10 bears on privately owned Chenega Island and at Bainbridge Passage, part
of Chugach National Forest.
Ro and Yi would motor out from Whittier in a new 22-foot Hewescraft and set
snares that would trap bears in nooses of one-eighth-inch aircraft cable hanging
from trees. They and Moon later would visit the sites, the indictment charges, "then
remove the legs, heads and gallbladders" from the bears.
In mid-September 2002, biologists doing stream surveys happened on a bear caught
in a snare. The bear was still alive and bolted, snapping the cable and running
off. The biologists eventually landed their plane next to the Hewescraft and
summoned Alaska State Troopers, who found a cooler full of bear parts.
The second indictment charges Kim and Chu with flying from Homer to Swan Lake
in Chugach National Forest in May 2003, and from Anchorage to Big Indian Creek
in the Kenai National Wildlife Refuge in June to illegally kill bears.
The men smeared "substantial quantities of grease on trees and along game trails" to
lure the bears to the wire snares they set, the indictment charges. When they
visited the snares days later, they shot the bears, removed the valuable parts
and buried the carcasses, it says.
The discovery of a carcass by hikers led eventually to the two men, according
to assistant U.S. attorney Steve Skrocki, who declined to be more specific.
To get the best possible price for gallbladders, the sellers must authenticate
that the parts come from wild animals, Pruszinski said. Investigators, however,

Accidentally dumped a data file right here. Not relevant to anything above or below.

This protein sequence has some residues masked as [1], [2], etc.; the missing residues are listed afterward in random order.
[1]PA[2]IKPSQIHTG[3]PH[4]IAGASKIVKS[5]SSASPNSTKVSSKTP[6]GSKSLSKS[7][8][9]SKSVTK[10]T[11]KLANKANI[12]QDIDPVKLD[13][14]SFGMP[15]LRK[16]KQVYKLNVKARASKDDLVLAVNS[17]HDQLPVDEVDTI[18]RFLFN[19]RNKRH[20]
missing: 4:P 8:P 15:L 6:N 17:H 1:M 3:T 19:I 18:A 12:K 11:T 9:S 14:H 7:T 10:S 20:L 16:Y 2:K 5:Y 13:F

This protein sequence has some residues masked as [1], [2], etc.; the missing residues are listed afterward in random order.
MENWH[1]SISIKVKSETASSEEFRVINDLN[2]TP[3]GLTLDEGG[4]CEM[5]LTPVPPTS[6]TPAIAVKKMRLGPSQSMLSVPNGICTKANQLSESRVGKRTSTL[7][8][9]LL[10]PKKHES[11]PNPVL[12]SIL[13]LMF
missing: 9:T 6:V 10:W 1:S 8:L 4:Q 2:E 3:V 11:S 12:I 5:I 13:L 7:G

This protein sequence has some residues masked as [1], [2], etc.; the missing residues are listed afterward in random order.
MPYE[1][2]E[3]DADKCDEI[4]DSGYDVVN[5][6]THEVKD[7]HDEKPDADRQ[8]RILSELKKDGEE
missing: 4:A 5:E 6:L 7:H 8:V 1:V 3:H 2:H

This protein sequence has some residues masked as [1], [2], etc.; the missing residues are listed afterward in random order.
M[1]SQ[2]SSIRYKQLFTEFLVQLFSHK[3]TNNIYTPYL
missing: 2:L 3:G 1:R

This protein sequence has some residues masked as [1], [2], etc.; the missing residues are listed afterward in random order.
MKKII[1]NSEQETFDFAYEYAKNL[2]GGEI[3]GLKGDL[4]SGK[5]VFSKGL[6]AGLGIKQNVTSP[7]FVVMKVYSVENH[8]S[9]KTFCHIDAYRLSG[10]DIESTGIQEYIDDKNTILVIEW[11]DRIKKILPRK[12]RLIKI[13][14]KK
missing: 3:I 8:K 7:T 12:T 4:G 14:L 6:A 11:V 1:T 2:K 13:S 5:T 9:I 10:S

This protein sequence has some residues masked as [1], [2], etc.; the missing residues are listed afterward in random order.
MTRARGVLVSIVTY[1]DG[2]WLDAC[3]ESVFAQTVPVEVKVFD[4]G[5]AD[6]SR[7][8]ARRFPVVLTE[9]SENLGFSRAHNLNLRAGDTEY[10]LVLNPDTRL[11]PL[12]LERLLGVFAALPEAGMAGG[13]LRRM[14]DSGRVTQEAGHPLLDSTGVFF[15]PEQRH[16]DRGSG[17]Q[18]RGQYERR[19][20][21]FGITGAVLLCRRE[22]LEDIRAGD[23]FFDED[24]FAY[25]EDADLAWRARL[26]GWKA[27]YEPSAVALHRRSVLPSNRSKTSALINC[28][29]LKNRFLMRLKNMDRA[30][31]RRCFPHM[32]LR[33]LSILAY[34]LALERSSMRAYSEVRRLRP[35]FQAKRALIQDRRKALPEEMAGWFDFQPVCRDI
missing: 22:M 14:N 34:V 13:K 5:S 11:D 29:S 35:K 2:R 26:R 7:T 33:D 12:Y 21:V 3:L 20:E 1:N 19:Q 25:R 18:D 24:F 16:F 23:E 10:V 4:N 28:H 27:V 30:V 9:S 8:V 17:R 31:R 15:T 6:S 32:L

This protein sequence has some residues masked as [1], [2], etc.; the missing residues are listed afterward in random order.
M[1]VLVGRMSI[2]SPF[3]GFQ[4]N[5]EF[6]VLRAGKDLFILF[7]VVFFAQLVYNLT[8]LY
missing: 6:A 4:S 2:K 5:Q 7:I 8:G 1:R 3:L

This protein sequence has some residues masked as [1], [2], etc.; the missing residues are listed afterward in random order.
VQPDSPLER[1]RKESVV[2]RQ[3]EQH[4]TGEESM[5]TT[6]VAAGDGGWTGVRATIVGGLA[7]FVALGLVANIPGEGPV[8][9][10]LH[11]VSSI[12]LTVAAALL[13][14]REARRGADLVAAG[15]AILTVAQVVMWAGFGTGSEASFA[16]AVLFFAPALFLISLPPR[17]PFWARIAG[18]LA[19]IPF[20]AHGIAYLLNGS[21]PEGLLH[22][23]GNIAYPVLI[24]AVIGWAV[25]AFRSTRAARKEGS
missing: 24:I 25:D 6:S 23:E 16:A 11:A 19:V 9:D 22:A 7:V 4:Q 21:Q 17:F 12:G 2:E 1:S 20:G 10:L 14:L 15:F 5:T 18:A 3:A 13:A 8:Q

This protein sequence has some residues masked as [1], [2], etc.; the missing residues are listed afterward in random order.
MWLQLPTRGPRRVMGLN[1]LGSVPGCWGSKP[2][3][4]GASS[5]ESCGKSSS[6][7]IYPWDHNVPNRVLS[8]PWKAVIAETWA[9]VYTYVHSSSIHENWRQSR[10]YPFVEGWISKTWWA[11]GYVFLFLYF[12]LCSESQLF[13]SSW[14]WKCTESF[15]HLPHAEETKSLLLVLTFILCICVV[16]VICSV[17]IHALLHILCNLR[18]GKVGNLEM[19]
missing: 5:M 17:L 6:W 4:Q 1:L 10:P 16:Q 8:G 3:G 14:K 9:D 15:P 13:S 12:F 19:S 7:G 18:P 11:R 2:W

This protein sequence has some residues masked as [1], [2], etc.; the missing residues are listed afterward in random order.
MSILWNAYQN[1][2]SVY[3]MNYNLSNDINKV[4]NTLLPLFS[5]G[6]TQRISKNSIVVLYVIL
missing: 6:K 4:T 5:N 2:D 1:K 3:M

refused to discuss the evidence in the cases and whether the alleged poachers
took videos or still photographs of the animals caught in the snares.
In both cases, the men broke Alaska hunting laws. Violation of state hunting
laws is a prerequisite for being charged under the federal law, Skrocki said.
The Hewescraft, a rifle and a handgun in the first case and two rifles in the
second will be forfeited to the federal government if the men are convicted.
The others charged Thursday are Timothy John Karlovich, 51, and Thomas Ling
Ming Cha, 69, both of Anchorage.
Karlovich, owner and operator of JayHawk Air, was charged with conducting a
commercial enterprise on national wildlife refuge land without a permit and
with general trespass. He is said to have flown Kim and Chu to their snares
on at least once occasion.
Cha was charged with transporting black bear gallbladders from South Dakota
and Colorado for sale in Alaska between October 1999 and August 2001, in violation
of the Lacey Act, the U.S. attorney said.
As of Thursday afternoon, none of the suspects had been served with court summonses,
according to Skrocki.
Yi had no comment on the charges. Other defendants could not be reached for
comment. Karlovich said Thursday night that investigators had indicated he
would not be charged.
"I've been assisting in the investigation and providing them with information," Karlovich
said. "I'm a little bit dismayed."
The Associated Press contributed to this story. Daily News reporter
Peter Porco can be reached at firstname.lastname@example.org or 257-4582.